The performance of both of these operating systems could be better. They could both use a little speed boost, and faster processing speed. Aside from these big picture items, the features that I would like to talk about now are as follows:
App distribution: Android Market or App Store, which is better and why?
First off I would like to say as of this moment I am bias toward the iPhone app store. If you look at the UI you will see the app store is much better. Why? Well, the app store has Photo previews, and a design that helps readability. Not to mention, because it is more mature and has been around longer (as well as having a larger user market) the iPhone has better applications and a more worthy review system.
The Android Market doesn’t have a very good search ( EX: Search aHome or aHome Lite and about 60 themes come up before the application that actually has that name).
The iPhone App Store and Android market both have a problem when it comes to individual developers and distributing their apps. Sure they both add the apps to their respective stores, but after that they just let it manage itself. This means that when you search (Task manager) 500 results come up on top of this poor guy’s application called “Task Manager”, when in fact, he has the best Task Manager application available.
I have to say that really annoys me. Give me the a way to sort my results so that I can get to the best apps fast.
Performance in mobile applications
Depending on the application and how much RAM it takes up, I would have to say both the iPhone and Android operating systems have a decent balance in performance. It isn’t fun to talk about only good stuff, so for now, I will but my appreciation on the table and do a little bashing of a few of the most expensive applications in the Apple store.
When it comes to these apps that remote control your desktop or bake a pizza they seem so great that you’re willing to pay $30.00-$50.00 bucks for them. So you use them a few days and all is well until you get a text message. You are forced to exit the application to read the message, and then when done, you ago straight back to it, causing a springboard virtual memory panic, which in return reboots your phone.
15 minutes later you go back into the same app, and bam… you happen to get a phone call (afterall, it IS a phone). Problem? The same exact thing happens.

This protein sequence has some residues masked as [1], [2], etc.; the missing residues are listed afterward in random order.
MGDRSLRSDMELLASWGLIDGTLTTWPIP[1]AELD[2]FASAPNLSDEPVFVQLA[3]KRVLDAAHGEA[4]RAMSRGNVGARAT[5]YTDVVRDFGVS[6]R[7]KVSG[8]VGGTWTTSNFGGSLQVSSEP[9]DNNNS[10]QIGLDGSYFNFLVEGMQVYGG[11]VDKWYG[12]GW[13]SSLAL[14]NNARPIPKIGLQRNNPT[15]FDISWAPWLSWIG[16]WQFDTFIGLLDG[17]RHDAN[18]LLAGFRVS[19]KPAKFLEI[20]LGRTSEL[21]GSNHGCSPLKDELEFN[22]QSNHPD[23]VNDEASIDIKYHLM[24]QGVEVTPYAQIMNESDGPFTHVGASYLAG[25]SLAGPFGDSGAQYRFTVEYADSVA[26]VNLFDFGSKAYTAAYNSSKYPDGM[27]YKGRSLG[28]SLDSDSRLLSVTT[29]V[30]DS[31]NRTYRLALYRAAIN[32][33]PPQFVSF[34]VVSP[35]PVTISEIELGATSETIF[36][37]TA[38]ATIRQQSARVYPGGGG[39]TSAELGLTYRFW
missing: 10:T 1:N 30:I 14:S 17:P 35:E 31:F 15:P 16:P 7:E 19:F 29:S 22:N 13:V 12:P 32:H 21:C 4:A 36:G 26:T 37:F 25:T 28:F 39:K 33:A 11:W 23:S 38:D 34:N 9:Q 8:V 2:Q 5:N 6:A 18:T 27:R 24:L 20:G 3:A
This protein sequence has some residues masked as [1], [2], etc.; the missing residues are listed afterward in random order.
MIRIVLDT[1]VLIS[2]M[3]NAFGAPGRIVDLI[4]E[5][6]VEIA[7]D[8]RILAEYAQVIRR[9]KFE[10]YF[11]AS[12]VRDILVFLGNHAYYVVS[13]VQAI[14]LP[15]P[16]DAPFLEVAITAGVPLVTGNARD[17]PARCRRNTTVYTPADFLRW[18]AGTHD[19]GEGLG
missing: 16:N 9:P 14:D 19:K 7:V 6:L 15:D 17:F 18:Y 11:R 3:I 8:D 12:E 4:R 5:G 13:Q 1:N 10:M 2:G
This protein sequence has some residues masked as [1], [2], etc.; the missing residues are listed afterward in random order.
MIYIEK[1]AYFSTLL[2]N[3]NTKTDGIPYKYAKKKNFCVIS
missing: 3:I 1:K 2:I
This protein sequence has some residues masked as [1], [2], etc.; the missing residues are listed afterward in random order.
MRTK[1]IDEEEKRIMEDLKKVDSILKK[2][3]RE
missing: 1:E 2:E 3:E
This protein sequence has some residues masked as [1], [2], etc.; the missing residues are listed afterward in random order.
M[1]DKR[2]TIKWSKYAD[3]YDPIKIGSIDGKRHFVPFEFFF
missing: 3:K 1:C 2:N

So now that you’re upset, what do you do? You leave the app on your phone just to say you have it, and when your friends ask if it’s cool you say, “yes it’s awesome” while you think to yourself angrily that you’ve wasted your money and time on an application that seems to taunt you with bad performance and memory management. You want to use it, but you know that launching it will just continue the cycle. Frustrating!
At least my Android asks me to end process instead of making me sit through at 5 minute re-boot.
Here is something else to consider
There is a little problem arising with Apple’s iPhone application distribution. Piracy. (and not the kind in Somalia).
Apple’s app store faces a big battle with cracked IPA’s being distributed regularly , although they just hit the 1 billion app’s sold mark, they most likely hit a billion apps pirated before that.
One iPhone developer actually took charge by polling versions of the cracked apps. iCombat, from a huge ratio of pirates to legitimate users: Nearly 5:1 for the app’s first week before leveling out to about 1:1 later om.
Five times as many pirated versions of the application than legitimate purchases. This just shows how big the market and demand has grown for mobile applications and robust platforms that can provide the backbone for developers like our team at Roundarch. At the moment the Android doesn’t have many piracy issues (it seems), but with a gain in popularity and with new Android devices hitting the streets soon, this may change and also become an issue for Apple’s competitor.
Wrapping things up, I hope you got at least some information, or speculation on these two mobile operating systems and hope that my research (and opinions) will help you form your own stance on which platform is right for you, or for the projects you are working on for your clients.